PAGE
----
DCCI Home Services Helpful Tips Questions & Answers Helpful Links
Satisfaction with Caregiver Role
Making Medical Decisions
Discussing Tough Problems
Time Management
Knowing Your Needs
Asking Others for Help
Getting the Services You Need
Making Sure Services Work

Advice to New Caregivers

Caregivers learn a number of useful skills from caregiving. DC caregivers share their insights with new caregivers.
  • A new caregiver needs to analyze his or her situation. You need to be sure the sacrifice is one you want to make and be truthful with yourself. Then go to workshops to learn what is required. Network with other caregivers or call somebody you know who has been through it. Do your own homework to find out what programs and services you and your elder are entitled to.
  • Have patience, be understanding, and pray your way through. Be prepared to sit down and think about what you may have to do. You may have to bathe and diaper the person. Ask yourself, "Is this something I feel I can do or will I need help?" Make a list of what needs to be done and make sure it gets done. Don't lose your sense of humor and do something, like exercising or listening to music, to take your mind off the situation.
  • Care for yourself, eat well, follow a good diet, and exercise. Do your best at giving care and let your patient know you don't mind caring for him or her. It will make things a lot more pleasant between you.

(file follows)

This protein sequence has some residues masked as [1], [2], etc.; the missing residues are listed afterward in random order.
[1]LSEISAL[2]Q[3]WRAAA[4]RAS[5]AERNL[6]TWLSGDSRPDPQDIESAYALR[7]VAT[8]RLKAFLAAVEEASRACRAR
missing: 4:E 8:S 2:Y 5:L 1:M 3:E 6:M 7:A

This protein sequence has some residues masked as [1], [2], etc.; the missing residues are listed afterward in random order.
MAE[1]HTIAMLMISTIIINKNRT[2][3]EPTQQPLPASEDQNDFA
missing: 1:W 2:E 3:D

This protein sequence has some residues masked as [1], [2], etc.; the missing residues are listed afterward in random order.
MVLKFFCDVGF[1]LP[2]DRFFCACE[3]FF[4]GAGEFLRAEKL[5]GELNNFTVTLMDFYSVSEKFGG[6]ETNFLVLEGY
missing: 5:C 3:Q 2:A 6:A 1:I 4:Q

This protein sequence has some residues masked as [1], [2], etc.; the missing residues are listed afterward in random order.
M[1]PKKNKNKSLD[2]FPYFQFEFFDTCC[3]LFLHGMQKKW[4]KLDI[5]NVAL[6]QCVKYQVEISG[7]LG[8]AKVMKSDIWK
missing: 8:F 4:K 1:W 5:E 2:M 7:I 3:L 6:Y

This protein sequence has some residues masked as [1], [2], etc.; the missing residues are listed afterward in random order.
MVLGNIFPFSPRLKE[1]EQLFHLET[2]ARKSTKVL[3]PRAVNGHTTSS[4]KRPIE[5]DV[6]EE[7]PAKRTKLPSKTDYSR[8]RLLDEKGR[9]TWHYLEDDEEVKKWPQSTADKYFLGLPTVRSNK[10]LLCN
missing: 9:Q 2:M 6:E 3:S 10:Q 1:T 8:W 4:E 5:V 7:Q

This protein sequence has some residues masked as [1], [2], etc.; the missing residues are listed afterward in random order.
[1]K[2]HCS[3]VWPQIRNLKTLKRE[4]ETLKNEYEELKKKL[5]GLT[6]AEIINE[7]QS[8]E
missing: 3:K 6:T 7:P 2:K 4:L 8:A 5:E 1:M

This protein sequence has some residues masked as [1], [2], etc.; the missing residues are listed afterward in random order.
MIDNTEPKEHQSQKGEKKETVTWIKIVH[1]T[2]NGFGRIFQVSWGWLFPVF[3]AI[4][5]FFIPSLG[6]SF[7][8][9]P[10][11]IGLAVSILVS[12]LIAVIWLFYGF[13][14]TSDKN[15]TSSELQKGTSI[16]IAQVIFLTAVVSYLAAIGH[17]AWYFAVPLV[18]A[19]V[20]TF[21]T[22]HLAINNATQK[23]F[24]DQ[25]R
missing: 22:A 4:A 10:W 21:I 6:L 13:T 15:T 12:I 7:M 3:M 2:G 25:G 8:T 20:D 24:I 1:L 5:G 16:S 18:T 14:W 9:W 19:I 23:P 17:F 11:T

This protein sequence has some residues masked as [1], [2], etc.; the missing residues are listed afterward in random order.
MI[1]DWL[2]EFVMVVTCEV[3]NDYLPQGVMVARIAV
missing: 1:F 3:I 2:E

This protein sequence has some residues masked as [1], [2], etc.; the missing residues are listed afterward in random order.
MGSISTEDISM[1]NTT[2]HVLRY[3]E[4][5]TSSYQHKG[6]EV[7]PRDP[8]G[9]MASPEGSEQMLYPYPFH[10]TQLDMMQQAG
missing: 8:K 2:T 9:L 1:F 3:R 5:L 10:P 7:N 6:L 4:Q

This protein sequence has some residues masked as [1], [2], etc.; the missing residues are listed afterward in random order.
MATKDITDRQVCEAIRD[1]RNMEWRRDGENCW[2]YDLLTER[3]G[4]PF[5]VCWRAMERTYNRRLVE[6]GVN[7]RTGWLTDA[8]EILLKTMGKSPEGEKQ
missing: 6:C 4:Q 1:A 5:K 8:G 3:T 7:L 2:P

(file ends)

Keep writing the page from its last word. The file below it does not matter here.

• Keep yourself fit and able. Make use of the respite program to give you a break.
  • Try to empathize with the person being cared for. It's much easier when it's an act of love. Learn the skills you will need to care for someone who is sick and set limits and boundaries. Every day I try to allow my wife to be more independent. I don't do anymore for her then needs to be done. I find it's good therapy for her, and I'm not running up and down the stairs every five minutes like I used to.

Practical Tips: Here is some practical advice from DC caregivers for new caregivers.
  • Recruit persons you know, such as neighbors, relatives or friends, to be an informal emergency support network to look out for the elder during times you can't be there.
  • Purchase or lease a personal emergency response system (PERS) for an elder who lives alone so that help can be summoned in case of a fall or other medical emergency.
  • Evaluate the level of help your elder needs and find out what services are available in the community to help.
  • Consider moving to senior housing or assisted living if your present housing situation will not accommodate the elder's needs.
  • Talk to the elder and involve him or her in planning whenever possible.
  • Review health insurance coverage with the elder so you will know who pays for what and what is covered.
  • Plan ahead so that you won't have to make difficult decisions under stressful conditions.
Part of the Senior Service Network Supported by the D.C. Office on Aging